In just the first two months of the year, Ecuador drug seizures have increased fivefold compared to the same time period in 2014, indication that the country's role in transnational drug trafficking continues to intensify.
Authorities seized 13.3 tons of illicit drugs between January 1 and February 22, a fivefold increase from the 2.5 tons of drugs confiscated during this same period in 2014, reported Ecuadorian news agency Andes. Close to 10 tons of drugs were destined for the international market while 3.5 tons were intended for domestic consumption, according to Ecuador's Interior Minister Jose Serrano (see graph below).
The report does not break down the seizures by drug type. However, Ricardo Camacho, an Ecuadorian security analyst, told InSight Crime that 80 percent of all seizures by Ecuadorian authorities are of cocaine.
The 2015 seizure figures include the two tons of Mexican-bound cocaine authorities recently found on a fishing boat near the Galapagos Islands, reported EFE.
InSight Crime Analysis
The spike in drug seizures suggests Ecuador's Pacific coast could be an increasingly strategic launching point for Mexican and Colombian drug trafficking organizations smuggling cocaine north to Mexico and the United States. According to Camacho, "anti-drug police have detected a new drug route around the Galapagos, which has generated the increase in seizures during January and February." Colombian guerrilla group the Revolutionary Armed Forces of Colombia (FARC) is believed to control sea routes off the coastal province of Esmeraldas; however, several Mexican drugs cartels have also reportedly established a presence there.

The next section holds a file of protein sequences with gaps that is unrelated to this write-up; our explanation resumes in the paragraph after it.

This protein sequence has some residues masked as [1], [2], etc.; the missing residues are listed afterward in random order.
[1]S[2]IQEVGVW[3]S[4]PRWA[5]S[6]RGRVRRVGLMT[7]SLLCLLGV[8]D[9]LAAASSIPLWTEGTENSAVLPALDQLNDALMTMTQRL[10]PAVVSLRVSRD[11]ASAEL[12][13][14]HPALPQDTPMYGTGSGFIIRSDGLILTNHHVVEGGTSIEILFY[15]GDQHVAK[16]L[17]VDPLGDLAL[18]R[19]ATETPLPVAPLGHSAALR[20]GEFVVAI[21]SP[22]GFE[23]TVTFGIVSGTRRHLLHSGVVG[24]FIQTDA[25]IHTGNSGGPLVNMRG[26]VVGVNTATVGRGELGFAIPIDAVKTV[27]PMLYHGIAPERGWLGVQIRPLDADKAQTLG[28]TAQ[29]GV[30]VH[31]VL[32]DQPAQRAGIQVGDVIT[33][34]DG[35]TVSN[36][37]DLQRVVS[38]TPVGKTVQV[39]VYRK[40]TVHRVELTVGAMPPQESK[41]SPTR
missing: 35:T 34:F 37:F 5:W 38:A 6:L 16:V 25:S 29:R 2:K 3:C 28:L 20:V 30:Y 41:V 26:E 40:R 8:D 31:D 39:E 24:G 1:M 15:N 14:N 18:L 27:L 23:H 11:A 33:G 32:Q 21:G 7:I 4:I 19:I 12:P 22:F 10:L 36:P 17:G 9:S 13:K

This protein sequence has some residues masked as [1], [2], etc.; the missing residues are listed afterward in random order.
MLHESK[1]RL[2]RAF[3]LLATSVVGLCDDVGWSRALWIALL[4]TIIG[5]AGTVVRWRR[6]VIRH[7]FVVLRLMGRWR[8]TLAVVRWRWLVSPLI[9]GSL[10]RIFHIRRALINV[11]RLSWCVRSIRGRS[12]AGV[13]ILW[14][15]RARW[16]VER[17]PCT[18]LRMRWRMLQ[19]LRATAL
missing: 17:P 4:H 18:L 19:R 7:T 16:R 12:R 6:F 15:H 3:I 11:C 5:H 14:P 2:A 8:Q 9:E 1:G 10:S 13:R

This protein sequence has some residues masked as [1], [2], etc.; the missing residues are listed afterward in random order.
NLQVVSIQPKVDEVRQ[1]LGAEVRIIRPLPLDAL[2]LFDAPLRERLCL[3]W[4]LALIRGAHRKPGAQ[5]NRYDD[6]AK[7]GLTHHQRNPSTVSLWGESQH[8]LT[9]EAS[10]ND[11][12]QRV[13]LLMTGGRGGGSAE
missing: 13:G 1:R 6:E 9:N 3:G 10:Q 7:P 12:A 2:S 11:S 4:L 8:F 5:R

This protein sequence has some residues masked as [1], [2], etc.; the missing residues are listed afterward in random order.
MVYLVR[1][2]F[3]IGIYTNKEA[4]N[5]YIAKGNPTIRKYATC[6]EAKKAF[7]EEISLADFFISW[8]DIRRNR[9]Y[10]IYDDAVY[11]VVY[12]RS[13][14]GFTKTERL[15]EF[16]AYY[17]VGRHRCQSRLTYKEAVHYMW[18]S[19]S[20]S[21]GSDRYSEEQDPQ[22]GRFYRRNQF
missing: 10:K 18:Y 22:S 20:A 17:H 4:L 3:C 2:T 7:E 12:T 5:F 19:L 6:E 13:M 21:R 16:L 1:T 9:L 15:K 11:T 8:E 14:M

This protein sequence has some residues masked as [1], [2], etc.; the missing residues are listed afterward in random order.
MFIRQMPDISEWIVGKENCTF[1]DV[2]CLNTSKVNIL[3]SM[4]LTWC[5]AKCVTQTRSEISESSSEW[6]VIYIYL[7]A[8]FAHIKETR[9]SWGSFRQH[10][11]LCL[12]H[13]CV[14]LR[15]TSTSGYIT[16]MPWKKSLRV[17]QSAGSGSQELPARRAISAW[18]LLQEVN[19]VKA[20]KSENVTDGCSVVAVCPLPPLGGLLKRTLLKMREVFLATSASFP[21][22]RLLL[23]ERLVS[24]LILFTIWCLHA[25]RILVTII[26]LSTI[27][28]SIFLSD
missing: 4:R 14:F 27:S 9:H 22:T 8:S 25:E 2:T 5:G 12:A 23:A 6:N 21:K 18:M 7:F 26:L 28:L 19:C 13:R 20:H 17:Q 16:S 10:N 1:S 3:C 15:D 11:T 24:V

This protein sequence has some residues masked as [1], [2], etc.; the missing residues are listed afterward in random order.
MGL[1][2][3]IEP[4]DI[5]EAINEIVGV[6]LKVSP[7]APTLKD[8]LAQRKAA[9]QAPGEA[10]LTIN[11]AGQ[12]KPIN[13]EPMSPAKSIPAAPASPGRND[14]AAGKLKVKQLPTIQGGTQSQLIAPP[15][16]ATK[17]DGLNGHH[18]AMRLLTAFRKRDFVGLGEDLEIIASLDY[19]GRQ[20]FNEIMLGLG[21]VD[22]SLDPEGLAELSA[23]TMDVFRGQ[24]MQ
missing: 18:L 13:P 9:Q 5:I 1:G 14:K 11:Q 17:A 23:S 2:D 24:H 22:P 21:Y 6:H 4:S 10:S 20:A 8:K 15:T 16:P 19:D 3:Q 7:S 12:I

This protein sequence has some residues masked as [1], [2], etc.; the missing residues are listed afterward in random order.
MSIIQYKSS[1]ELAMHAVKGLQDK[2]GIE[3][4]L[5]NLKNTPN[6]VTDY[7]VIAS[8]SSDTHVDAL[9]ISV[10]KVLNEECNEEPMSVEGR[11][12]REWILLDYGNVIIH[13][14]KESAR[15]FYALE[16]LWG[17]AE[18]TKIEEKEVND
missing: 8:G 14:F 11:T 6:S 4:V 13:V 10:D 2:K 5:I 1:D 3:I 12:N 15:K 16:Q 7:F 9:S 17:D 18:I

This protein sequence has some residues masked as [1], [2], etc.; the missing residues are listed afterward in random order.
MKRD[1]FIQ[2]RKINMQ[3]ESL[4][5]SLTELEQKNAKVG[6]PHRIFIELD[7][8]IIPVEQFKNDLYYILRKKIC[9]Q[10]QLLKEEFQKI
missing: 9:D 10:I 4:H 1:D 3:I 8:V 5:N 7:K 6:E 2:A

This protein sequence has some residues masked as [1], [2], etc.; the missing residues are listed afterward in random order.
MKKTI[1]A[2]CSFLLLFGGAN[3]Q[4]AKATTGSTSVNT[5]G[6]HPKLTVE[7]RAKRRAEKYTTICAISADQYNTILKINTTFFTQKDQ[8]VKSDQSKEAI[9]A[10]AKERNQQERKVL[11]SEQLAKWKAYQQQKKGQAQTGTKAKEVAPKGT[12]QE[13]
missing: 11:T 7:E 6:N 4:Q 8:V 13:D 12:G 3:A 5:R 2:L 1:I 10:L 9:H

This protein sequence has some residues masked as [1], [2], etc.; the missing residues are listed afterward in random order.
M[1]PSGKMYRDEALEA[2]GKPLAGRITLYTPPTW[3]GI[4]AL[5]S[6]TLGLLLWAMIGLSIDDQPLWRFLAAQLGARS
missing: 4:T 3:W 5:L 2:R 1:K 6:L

Notably, the quantity of narcotics seized this year destined for Ecuador's domestic market grew significantly as well. This points to the continued expansion of Ecuador's consumer market, which has led to a rise in micro-trafficking operations in capital city Quito.
SEE ALSO: Coverage of Ecuador
Interestingly, Ecuador's homicide rate has dropped dramatically in recent years, bucking the region-wide trend of high levels of violence in prominent drug transit and consumer countries. Interior Minister Serrano recently said the decrease in violence was due to security reforms that professionalized the country's police forces.
Another possible explanation for Ecuador's low violence levels would be that seizure statistics are not always indicative of a country's criminal dynamics. Despite being home to some of Latin America's strongest organized crime groups, Mexico consistently seizes lower quantities of cocaine than smaller nations like Costa Rica and Panama. Camacho noted that in Ecuador's case, the first two months of 2015 may serve as an outlier and it is worth waiting "until the end of the year to see if this trend [in increased seizures] continues."